Election extended as struggling Conservatives look for Advantage

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elections

 Stephen Harper has just created the most expensive election in Canadian history and the longest one in living memory.One can assume that he is feeling the heat of dropping poll numbers. Elections are normally 4 to 6 weeks. This year’s election will be 11 weeks.

This allows the Conservative Party to spend up to $30 million more on the election (every day extended gives them more room to spend) and they have a lot of more money than the other parties. The spending advantage is seeing widely as the reason for the longer campaign. All of this is occurring after the Federal government spent millions on Conservative friendly ads (this would be your money being spent reader, tax money). The Federal contract for advertisement finished at the end of July, and Harper called the election over the long weekend.Continue Reading

Ranked Ballot Reform is Not Good for Our Cities

 

Electoral reform is needed in Canada. We have majorities in the Canadian Parliament and in the Ontario Legislature due to our first past the post system of elections when no party has won a majority of the vote.

We also have very large numbers of people not voting, making any government suspect to questions about legitimacy. Those are real problems. Ranked ballot reform is not the same as Proportional representation reform and would actually make these problems worse.

Unfortunately, there is a big push now to get our cities to take this system on.

What it would, were it to be implemented would be to create a system that actually reduces the number of people that vote over the long term, as well as making it easier to stay elected for incumbents. Neither of these two things are good for democracy.Continue Reading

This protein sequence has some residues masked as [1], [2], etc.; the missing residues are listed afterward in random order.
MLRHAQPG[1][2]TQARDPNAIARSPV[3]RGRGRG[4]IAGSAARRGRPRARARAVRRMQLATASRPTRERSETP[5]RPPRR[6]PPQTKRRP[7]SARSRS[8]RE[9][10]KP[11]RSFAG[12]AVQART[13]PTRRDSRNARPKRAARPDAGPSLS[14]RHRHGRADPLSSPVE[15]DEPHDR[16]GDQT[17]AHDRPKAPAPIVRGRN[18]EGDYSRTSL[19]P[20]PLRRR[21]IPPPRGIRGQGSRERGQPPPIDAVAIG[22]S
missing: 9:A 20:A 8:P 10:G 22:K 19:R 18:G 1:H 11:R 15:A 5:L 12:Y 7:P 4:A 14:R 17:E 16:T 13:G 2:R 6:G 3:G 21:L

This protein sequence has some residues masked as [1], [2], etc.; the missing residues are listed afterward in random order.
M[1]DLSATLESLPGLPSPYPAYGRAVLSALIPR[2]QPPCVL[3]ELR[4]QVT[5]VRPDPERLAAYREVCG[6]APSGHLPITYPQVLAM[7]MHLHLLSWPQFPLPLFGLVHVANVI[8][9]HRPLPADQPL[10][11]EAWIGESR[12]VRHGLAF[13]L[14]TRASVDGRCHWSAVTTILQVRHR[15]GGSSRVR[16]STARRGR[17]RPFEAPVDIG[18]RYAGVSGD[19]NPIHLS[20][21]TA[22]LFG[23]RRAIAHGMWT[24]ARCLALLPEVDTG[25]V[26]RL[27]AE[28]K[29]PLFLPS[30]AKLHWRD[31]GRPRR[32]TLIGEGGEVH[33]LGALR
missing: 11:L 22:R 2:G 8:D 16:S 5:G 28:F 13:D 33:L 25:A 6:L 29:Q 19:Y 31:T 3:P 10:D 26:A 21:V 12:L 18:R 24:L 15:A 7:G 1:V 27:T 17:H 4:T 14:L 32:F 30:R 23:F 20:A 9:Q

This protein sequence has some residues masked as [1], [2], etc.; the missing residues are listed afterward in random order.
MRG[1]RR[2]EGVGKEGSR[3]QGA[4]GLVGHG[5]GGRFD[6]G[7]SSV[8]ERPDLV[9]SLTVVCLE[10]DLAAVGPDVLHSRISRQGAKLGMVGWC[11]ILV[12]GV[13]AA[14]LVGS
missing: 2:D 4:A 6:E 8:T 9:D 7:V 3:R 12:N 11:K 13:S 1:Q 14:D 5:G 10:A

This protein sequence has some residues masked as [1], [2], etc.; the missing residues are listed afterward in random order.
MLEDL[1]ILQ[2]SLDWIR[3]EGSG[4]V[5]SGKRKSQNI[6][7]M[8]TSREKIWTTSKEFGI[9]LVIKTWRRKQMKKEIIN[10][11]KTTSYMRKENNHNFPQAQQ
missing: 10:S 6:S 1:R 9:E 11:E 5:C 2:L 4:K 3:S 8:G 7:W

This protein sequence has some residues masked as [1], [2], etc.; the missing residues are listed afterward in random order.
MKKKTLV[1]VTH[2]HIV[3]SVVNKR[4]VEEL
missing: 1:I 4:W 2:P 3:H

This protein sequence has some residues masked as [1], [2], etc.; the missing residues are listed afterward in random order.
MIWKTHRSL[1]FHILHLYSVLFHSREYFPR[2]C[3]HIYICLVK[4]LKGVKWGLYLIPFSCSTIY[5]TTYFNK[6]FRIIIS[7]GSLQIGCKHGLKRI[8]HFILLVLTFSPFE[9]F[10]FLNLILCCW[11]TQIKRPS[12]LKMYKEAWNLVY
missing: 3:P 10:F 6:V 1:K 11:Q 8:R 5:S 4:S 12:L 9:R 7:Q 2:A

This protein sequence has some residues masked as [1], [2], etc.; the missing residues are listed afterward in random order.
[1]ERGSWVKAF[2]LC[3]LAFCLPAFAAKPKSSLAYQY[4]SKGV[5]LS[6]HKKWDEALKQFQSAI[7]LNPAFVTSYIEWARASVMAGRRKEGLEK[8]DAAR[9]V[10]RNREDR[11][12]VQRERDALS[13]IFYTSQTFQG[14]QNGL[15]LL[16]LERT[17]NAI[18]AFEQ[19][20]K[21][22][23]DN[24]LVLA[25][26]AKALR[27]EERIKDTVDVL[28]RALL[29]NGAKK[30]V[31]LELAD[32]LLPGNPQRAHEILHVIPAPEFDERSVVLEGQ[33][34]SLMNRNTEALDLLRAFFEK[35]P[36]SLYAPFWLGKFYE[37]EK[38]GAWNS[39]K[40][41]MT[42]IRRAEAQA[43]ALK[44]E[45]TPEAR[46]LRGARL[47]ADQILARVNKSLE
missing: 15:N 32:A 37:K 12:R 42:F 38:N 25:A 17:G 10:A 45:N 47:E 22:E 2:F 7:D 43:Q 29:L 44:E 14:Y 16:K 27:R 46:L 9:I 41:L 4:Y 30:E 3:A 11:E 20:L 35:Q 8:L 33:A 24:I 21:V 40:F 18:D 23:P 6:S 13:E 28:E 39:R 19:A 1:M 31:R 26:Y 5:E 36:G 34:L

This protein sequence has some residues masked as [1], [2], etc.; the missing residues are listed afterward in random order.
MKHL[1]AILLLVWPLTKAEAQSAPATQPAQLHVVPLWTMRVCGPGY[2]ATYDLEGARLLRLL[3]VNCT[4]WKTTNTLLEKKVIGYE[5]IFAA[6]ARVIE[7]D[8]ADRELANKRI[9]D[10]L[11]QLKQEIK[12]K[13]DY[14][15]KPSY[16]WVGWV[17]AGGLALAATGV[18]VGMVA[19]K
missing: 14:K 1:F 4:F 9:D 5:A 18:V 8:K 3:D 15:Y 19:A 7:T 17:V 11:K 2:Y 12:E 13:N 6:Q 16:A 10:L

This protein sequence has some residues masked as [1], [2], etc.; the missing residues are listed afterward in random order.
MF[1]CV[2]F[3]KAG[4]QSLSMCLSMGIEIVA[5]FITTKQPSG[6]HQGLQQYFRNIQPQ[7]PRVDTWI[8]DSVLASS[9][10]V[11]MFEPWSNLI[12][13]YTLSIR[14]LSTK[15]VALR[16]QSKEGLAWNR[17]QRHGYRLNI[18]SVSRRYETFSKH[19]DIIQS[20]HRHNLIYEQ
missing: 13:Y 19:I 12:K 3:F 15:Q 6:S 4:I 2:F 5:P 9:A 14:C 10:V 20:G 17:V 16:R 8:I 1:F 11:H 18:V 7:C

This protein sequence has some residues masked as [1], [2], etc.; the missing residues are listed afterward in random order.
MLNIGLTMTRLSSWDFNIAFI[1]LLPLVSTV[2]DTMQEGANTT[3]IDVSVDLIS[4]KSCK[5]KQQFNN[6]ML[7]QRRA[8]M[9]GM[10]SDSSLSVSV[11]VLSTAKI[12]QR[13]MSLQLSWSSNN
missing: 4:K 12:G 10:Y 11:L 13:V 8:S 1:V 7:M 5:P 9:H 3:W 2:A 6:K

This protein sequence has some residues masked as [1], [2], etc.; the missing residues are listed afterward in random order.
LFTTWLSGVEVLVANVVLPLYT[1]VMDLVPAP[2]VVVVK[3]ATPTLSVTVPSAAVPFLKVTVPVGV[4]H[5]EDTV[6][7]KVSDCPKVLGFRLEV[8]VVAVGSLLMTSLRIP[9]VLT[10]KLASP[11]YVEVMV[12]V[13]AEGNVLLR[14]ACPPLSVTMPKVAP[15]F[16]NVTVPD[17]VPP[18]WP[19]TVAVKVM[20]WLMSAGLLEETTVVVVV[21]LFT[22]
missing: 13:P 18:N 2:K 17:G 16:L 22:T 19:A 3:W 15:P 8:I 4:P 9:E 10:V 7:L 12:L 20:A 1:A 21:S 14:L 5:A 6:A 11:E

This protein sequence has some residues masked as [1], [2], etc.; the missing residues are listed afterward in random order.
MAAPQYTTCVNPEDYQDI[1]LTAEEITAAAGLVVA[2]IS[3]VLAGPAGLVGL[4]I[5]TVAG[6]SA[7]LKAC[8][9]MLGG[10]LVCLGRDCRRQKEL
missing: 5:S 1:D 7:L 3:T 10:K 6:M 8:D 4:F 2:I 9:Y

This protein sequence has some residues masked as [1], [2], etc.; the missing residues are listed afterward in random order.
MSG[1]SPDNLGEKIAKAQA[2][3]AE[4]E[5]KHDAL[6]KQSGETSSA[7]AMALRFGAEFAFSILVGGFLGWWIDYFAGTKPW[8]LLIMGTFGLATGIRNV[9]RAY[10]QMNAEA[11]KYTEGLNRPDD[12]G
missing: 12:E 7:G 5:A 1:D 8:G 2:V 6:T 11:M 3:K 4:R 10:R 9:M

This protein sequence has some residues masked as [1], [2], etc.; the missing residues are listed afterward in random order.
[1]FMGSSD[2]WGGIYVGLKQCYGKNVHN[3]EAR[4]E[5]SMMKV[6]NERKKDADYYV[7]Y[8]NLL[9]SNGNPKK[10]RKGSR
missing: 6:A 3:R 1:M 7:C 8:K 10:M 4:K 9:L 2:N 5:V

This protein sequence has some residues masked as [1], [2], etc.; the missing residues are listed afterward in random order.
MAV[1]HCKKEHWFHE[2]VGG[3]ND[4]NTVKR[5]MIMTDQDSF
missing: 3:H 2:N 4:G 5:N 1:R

The Senate in Canada: A Throwback that Needs to be Abolished

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This fall the Duffy Senate scandal trial will be back on the news, once again highlighting everything that is wrong with our country’s unelected chamber of Parliament. Canada does many things well, but the Senate has not been one of them.

It is a bit laughable that in the 21st century we still have an unelected body of people approving our laws and running our government.

The original concept for the creation of the Senate was that Canada, as a new country, required a sober second chamber to temper the will of the House of Commons. In today’s words, what that really means is that the rich and politically connected do not feel that the “commoners” would make the right decisions and needed a second opinion. Continue Reading